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About CIJolly

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  1. Hey everyone, after 7 weeks of coding, I've got my first complete game ready to publish. However, that process is somewhat hampered by the fact that it only runs on my own computer. The problem occurs when the game tries to load levels which are stored as .bin files. When I install it on another computer, the menus load, but when a level is loaded it hangs. The same error happens whether the level files are in the directory or not, and the error stops occuring when I have the game open a hard coded test level. Thus, I'm fairly certain that the ecternally stored levels are the cause, and that it's not finding them. I am using this code to find the current directory: string currentdirectory = System.IO.Directory.GetCurrentDirectory(); Then, to get the full path of the level to load string pathofleveltoload = currentdirectory + "\\" + leveltoload; This works fine when I run the project from the debug directory, but after I publish it it wont work on my own or anyone elses computer. Where should I be storing the .bin level files, and how can I tell the program where to load them from? As an aside, when I just copy and paste the entire debug folder into the target computer, the levels load with or without the directory specifying code above. However, none of the sounds play. How come all of the sprites load automatically, and it can find the levels, but not the sound effects? Thanks for any help.
  2. Thanks for the suggestion. I hadn't even thought about that aspect of the visual style. Outline or backgrounded really would be an improvement.
  3. Hey everyone, I've been working on a 4 player single PC game for a while, and am experimenting with different display directions. The idea is that home pc users are being indiscriminately recruited to pilot remote combat drones. So, the display has to be low tech enough to run on the lowest common denominator pc. If anyone has any ideas as to how to carry on with the low tech but (hopefully) aestheticaly pleasing them, I'm all ears! Also, is the Scanline/LED look better, or the Softsprites/Grid look? Basic, prototype graphics Experiment with Scanlines and LED type display Experiment with Softer sprites and grid background http://droneuplink.webs.com/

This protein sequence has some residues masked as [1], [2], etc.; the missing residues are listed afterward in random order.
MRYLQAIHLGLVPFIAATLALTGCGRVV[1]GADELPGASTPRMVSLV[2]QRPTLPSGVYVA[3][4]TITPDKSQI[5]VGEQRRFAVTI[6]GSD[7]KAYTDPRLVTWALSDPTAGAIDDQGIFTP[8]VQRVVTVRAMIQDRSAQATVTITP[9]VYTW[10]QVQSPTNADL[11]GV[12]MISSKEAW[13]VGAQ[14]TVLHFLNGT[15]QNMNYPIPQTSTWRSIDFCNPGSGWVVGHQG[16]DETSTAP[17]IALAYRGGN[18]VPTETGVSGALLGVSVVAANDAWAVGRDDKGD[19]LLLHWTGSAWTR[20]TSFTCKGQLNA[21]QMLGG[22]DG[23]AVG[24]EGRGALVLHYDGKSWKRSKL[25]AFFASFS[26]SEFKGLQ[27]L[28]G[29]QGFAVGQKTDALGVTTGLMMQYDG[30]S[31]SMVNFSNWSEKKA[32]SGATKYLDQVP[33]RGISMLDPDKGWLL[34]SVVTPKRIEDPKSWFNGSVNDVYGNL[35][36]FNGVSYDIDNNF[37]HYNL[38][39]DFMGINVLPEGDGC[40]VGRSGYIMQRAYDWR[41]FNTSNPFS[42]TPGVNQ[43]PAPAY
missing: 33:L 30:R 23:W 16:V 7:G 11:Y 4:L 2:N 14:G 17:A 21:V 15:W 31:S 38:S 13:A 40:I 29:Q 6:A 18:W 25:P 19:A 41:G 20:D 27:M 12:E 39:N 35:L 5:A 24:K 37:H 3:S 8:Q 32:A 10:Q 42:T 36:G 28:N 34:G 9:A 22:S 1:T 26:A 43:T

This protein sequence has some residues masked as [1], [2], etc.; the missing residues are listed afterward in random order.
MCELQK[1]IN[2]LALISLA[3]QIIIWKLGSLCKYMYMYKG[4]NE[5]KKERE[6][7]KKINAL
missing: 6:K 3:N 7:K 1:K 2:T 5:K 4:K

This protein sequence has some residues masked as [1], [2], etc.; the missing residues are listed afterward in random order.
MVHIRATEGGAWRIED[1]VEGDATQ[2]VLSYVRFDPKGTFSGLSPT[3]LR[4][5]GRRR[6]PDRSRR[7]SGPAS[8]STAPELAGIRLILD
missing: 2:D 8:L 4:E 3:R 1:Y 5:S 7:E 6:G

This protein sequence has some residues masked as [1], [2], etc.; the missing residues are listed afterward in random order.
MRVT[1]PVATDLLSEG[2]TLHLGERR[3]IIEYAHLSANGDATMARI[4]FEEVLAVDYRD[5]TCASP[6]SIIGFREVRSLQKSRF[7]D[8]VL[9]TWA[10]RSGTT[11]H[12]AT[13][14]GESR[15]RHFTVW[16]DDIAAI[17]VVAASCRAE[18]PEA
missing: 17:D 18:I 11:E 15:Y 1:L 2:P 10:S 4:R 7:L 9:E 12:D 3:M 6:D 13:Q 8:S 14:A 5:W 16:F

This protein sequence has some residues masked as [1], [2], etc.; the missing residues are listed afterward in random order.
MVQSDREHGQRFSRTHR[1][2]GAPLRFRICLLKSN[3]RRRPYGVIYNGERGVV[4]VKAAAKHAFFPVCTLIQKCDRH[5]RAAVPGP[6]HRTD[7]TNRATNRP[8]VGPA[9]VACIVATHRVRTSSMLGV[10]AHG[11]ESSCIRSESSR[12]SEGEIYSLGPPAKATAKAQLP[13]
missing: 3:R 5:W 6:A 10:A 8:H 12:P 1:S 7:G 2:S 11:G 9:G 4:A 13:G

4. Thanks for that. Just thought I'd double check before I committed to the method.
  5. Hey everyone, just wanted to gauge what the general opinion was before I commited to this system for storing and loading my levels. I'm using XNA 3.0 to create a top down shooter, and am at the stage where there is enough content that hard coding is impracticcal and I need a level editor. My basic plan is to create a level class. The level class will contain lists of terrainclass, enemyclass, and pickupclass, and a few specific bits of data like level number, next level, level dimensions etc. This will be able to be loaded and saved using binary serialisation. One question I had is if I would be better off using XML serialisation. As near as I can tell, binary seems to be much easier to impliment, and should be perfect for my purposes. No other programs are going to be using these files, so would there be any advantage of XML? My second question is is this level saving system a good idea at all, or is there some looming pitfall that rookie binary serializers fall into. It's really going to be the system I structure my entire level editing code around, and thus a huge potential for disaster if I'm hamstrung from the get go. Paranoid, I know, but this isn't an area I have much expertise on, never having gotten past one screen game prototypes before.
  6. CIJolly

    Ideas for a Modular Enemy AI

    Thanks for the advice everyone. You've given me a lot of things to check out.